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癌症研究英国广告抨击脂肪羞辱

Cancer Research UK obesity cigarette packets
+$(Image credit: Cancer Research UK)

+$Cancer Research UK's latest campaign is at the centre of an online controversy around fat shaming. The campaign, which sees the word 'obesity' appear on the front of cigarette packets in the place of brand names and health warnings, is one of the more impactful examples of广告牌广告我们已经看到了。

在一个博客文章+$, Cancer Research UK explains the thinking behind the divisive ads by revealing that obese people outnumber smokers two to one, and that excess weight causes more cases of certain cancers than smoking. "The campaign compares smoking and obesity to show how policy change can help people form healthier habits, not to compare tobacco with food," the charity says.

+$But despite Cancer Research UK's reasoning, the campaign has quickly provoked an intense backlash from the public. Web developer Ken Lynch criticised the campaign by describing it as a "new low" in a widely shared post on Twitter.

+$This tweet lead to a flurry of back-and-forth replies, where people either voiced their disgust with the campaign or defended it. A common theme running through the responses was that Cancer Research UK was fat shaming obese people.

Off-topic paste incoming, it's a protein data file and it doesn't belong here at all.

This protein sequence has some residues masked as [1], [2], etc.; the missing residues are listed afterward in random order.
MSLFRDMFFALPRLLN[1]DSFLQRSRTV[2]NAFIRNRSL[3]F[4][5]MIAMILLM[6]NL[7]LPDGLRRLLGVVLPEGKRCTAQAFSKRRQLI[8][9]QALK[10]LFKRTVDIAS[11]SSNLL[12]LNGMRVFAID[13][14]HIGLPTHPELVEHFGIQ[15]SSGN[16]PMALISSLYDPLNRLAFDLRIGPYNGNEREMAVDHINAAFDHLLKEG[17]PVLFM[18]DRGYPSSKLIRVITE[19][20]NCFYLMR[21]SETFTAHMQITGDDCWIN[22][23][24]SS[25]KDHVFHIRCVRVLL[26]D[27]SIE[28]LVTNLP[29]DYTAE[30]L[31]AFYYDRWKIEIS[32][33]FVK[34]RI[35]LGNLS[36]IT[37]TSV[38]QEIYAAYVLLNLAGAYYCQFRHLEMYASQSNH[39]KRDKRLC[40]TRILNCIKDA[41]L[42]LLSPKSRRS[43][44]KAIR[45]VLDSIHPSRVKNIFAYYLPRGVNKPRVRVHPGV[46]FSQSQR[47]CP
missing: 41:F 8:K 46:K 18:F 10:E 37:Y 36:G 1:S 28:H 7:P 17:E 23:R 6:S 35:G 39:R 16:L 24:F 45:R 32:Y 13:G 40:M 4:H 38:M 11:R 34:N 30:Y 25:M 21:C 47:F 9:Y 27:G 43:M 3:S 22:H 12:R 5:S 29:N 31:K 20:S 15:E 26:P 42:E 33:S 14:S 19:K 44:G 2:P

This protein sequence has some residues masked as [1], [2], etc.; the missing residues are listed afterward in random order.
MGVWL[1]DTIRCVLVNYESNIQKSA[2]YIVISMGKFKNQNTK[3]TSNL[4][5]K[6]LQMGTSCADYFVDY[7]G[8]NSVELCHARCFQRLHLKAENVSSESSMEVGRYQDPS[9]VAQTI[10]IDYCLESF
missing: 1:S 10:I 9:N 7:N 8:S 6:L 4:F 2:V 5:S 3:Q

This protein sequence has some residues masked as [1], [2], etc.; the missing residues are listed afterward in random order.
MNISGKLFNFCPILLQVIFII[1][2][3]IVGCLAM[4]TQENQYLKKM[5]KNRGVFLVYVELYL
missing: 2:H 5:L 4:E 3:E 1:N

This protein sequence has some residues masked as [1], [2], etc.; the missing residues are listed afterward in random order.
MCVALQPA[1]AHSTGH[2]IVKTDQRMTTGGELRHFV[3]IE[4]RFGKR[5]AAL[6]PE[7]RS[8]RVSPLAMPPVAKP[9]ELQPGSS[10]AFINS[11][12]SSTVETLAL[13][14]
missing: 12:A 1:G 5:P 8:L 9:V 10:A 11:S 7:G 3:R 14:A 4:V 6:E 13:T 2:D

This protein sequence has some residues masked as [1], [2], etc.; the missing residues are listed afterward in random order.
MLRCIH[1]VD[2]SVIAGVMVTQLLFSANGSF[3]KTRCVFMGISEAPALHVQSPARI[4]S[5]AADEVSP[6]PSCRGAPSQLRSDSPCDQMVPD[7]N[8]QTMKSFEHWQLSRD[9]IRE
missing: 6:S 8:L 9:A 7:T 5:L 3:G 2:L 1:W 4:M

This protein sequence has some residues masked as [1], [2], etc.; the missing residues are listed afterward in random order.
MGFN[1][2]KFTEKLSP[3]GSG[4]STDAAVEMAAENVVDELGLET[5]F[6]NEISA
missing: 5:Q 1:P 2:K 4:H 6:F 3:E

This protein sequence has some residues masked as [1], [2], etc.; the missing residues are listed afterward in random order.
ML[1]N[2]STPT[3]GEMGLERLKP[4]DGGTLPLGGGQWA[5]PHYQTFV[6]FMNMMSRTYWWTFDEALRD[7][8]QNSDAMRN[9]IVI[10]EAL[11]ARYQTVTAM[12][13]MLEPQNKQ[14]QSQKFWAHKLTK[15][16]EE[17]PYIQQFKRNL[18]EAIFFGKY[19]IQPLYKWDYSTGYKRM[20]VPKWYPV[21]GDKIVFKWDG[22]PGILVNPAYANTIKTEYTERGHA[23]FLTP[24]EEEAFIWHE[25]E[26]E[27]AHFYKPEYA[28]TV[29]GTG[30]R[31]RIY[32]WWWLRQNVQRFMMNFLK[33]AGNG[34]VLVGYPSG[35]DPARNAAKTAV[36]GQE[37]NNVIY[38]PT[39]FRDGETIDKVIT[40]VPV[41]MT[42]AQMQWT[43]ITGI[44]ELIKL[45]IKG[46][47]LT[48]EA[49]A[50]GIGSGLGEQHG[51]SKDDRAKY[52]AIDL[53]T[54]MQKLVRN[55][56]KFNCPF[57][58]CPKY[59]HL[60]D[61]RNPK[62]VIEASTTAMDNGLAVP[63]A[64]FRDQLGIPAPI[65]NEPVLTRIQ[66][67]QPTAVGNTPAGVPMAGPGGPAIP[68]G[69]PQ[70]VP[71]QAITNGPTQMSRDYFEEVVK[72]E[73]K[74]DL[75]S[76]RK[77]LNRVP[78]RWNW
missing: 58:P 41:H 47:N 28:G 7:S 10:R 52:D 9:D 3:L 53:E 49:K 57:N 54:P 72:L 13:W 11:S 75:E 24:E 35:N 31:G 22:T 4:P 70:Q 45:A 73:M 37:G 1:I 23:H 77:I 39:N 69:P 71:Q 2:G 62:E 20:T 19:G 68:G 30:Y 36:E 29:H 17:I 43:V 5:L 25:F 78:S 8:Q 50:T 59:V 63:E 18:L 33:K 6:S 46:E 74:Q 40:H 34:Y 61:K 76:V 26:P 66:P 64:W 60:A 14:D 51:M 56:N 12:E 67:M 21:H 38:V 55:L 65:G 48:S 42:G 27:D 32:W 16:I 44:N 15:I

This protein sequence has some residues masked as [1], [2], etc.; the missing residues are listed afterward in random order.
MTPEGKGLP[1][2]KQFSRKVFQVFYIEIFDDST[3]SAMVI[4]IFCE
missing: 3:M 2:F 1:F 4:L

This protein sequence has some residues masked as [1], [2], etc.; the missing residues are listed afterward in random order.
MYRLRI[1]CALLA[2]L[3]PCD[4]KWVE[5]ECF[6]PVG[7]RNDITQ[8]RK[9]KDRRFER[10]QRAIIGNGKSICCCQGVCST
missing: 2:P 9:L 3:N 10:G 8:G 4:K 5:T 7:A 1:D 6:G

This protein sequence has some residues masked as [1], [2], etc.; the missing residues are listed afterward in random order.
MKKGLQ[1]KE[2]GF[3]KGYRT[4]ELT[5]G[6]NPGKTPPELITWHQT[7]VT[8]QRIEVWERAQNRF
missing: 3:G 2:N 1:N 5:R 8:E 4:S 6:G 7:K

+$This isn't the first time Cancer Research UK has been accused of fat shaming, either. Last year, a similarly hard-hitting campaign from the charity caused offence when it invited people to guess that obesity was the biggest preventable cause of cancer after smoking.

+$At the heart of the controversy is the confusion around who Cancer Research UK is targeting. In a鸣叫+$, user Ann Coates say that the ads will cause "nothing but harm" for obese people. But the charity insists that it isn't punching down with these billboards. Instead, it wants to use them to go after the government in order to implement a policy change that will halve childhood obesity rates by 2030, and place restrictions on adverts for junk food on TV and online.

+$Speaking in the blog post, Cancer Research UK's prevention expert, professor Linda Bauld, added: "There isn't a silver bullet to reduce obesity, but the huge fall in smoking over the years – partly thanks to advertising and environmental bans – shows that Government-led change works. It was needed to tackle sky-high smoking rates, and now the same is true for obesity.

+$"The world we live in doesn't make it easy to be healthy and we need Government action to fix that, but people can also make changes themselves; small things like swapping junk food for healthier options and keeping active can all add up to help reduce cancer risk."

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